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Supplementation essential for vitamin D deficiency in EPP: research

Vitamin D supplementation significantly increases vitamin D levels and reduces its deficiency, which is common in adults with erythropoietic protoporphyria (EPP), regardless of whether they are treated with Scenesse (afamelanotide), a recent study reports.

However, treatment with Scenesse did not significantly affect vitamin D levels in these patients, except in patients over 50 years of age or after prolonged treatment periods (2.5 to five years).

“Based on these findings, we recommend that future guidelines include prescription of (vitamin D) supplementation and regular monitoring of vitamin D levels in EPP patients, including those receiving (Scenesse),” researchers wrote.

The study, “The effects of cholecalciferol and afamelanotide on vitamin D levels in erythropoietic protoporphyria; a multicenter cohort study”, was published in the British Journal of Dermatology.

EPP is a form of porphyria characterized by hypersensitivity of the skin to sunlight and certain forms of artificial light, which in a significant proportion of patients results in a vitamin D deficiency and low bone density, or osteoporosis.

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Scenesse is a skin implant to increase pain-free exposure to light

Developed by Clinuvel, Scenesse is a skin implant approved in the US and Europe to increase pain-free light exposure and prevent phototoxic reactions, which refers to damage to the skin caused by exposure to sunlight. Each implant contains 16 mg afamelanotide and is placed under the skin once every two months in spring and summer.

However, “studies of vitamin D levels in EPP have only examined patients who had not been treated with (Scenesse).”

To investigate the prevalence of vitamin D deficiency in EPP patients receiving afamelanotide and/or vitamin D supplementation (cholecalciferol), the researchers conducted an observational study among adults with EPP who were followed at two medical centers in the Netherlands and Germany .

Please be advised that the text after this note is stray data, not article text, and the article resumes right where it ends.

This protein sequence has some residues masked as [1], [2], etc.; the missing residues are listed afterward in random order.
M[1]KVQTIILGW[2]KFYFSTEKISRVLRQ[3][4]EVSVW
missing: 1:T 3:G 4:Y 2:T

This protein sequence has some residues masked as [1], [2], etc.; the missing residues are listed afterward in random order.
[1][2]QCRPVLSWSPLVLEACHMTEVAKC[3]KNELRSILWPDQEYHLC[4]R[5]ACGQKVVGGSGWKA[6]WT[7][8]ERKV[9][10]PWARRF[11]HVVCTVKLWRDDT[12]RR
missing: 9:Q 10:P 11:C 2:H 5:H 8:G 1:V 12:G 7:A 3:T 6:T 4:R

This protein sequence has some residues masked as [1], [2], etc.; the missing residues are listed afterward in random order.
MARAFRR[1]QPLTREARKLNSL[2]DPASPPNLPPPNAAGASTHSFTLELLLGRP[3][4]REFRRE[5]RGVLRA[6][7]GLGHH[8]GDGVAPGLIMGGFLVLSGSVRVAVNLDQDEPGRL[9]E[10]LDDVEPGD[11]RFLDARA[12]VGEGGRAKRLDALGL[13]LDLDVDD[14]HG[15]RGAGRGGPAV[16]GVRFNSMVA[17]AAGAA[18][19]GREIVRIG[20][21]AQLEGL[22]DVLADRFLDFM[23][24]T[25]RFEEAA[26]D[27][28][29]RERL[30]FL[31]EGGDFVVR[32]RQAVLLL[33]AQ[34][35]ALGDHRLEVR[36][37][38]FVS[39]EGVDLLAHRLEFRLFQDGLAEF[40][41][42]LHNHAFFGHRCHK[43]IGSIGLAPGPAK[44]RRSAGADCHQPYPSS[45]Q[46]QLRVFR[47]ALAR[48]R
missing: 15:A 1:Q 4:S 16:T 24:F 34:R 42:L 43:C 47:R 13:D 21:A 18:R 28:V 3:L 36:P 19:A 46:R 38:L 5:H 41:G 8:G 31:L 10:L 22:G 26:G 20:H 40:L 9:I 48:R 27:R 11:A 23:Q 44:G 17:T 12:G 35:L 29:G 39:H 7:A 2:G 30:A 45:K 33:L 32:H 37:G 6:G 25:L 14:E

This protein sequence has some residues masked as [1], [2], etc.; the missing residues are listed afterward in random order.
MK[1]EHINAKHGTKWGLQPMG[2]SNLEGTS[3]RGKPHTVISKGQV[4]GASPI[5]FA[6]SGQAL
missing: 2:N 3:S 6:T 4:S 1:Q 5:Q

A total of 230 patients (138 from the Netherlands and 92 from Germany), mainly men (53%) with an average age of 39.1 years, were followed for an average of eight months.

In total, the researchers performed 1,774 vitamin D measurements, which corresponds to an average of 7.7 per patient with a median interval of two months.

Vitamin D measurements were performed in four groups of patients. A total of 135 measurements were taken in patients who received no treatment, 331 in those who received Scenesse, 104 in those who received vitamin D supplementation and 1,104 in those who received both treatments.

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79% of EPP patients have a vitamin D deficiency

The prevalence of vitamin D deficiency (vitamin D levels equal to or less than 50 nmol/l) in EPP patients was 79%, with more than half (55%) of patients having severe deficiency (levels equal to or lower than 30 nmol/l). L).

Vitamin D supplementation significantly increased median levels of vitamin D to 60 nmol/l when given alone, or to 62 nmol/l when combined with Scenesse, reducing the prevalence of vitamin D deficiency to 46% and that of severe vitamin D deficiency up to 62 nmol/l. 19%.

Treatment with Scenesse alone did not significantly increase mean vitamin D levels nor reduce the prevalence of vitamin D deficiency, which was 71%.

After adjusting the data for sex, age, season and treatment group, the researchers found that both vitamin D supplementation and the combined treatment significantly increased vitamin D levels over time. These effects were observed immediately after initiation of treatment.

When Scenesse was given alone, it only significantly increased vitamin D levels after 2.5 to five years of starting treatment. A significant increase in vitamin D levels was also observed in patients taking Scenesse who were over 50 years old.

Subgroup analysis also revealed that women with EPP had higher vitamin D levels than men, and that treatment effects were generally more beneficial in women. Vitamin D supplementation was more effective during the winter months and all treatments had a more pronounced effect in older patients overall.

“Our study highlights the continued importance of cholecalciferol as part of supportive care for EPP patients, even in the availability of (Scenesse),” the researchers wrote, adding: “future research should focus on EPP patients who receive afamelanotide for extended periods of time to assess its impact. at vitamin D levels.”